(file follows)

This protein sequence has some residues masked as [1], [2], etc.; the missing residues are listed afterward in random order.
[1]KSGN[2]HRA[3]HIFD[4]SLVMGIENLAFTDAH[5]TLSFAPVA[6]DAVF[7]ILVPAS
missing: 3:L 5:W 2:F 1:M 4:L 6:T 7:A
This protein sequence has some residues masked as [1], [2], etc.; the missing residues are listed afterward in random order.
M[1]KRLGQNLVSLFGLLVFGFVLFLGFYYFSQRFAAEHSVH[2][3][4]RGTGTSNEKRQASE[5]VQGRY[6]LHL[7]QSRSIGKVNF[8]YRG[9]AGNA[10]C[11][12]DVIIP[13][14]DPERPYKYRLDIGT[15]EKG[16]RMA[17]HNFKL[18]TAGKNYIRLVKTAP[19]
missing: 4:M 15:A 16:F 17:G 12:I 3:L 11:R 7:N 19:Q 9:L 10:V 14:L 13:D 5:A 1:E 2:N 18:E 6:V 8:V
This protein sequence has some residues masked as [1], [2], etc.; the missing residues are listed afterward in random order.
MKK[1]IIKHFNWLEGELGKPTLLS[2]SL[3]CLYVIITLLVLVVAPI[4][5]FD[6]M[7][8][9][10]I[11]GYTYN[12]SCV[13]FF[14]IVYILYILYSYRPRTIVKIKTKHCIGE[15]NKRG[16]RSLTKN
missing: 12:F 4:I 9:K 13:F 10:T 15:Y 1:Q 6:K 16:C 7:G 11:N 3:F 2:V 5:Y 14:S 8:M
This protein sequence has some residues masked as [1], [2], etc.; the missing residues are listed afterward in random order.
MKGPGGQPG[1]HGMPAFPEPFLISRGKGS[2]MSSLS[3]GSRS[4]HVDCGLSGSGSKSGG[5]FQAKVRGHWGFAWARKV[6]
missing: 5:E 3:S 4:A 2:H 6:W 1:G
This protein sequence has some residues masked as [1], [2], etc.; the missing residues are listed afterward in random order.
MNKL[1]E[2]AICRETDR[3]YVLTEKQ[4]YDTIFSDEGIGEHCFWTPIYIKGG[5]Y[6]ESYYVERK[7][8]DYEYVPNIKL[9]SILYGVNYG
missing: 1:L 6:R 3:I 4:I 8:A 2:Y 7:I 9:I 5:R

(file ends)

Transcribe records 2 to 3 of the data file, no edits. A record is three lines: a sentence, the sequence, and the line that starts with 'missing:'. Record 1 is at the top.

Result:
This protein sequence has some residues masked as [1], [2], etc.; the missing residues are listed afterward in random order.
M[1]KRLGQNLVSLFGLLVFGFVLFLGFYYFSQRFAAEHSVH[2][3][4]RGTGTSNEKRQASE[5]VQGRY[6]LHL[7]QSRSIGKVNF[8]YRG[9]AGNA[10]C[11][12]DVIIP[13][14]DPERPYKYRLDIGT[15]EKG[16]RMA[17]HNFKL[18]TAGKNYIRLVKTAP[19]
missing: 4:M 15:A 16:F 17:G 12:I 3:L 11:R 7:N 19:Q 9:L 10:V 14:L 13:D 5:A 1:E 2:N 18:E 6:V 8:V
This protein sequence has some residues masked as [1], [2], etc.; the missing residues are listed afterward in random order.
MKK[1]IIKHFNWLEGELGKPTLLS[2]SL[3]CLYVIITLLVLVVAPI[4][5]FD[6]M[7][8][9][10]I[11]GYTYN[12]SCV[13]FF[14]IVYILYILYSYRPRTIVKIKTKHCIGE[15]NKRG[16]RSLTKN
missing: 12:F 4:I 9:K 13:F 10:T 15:Y 1:Q 6:K 16:C 7:G 11:N 3:F 2:V 5:Y 14:S 8:M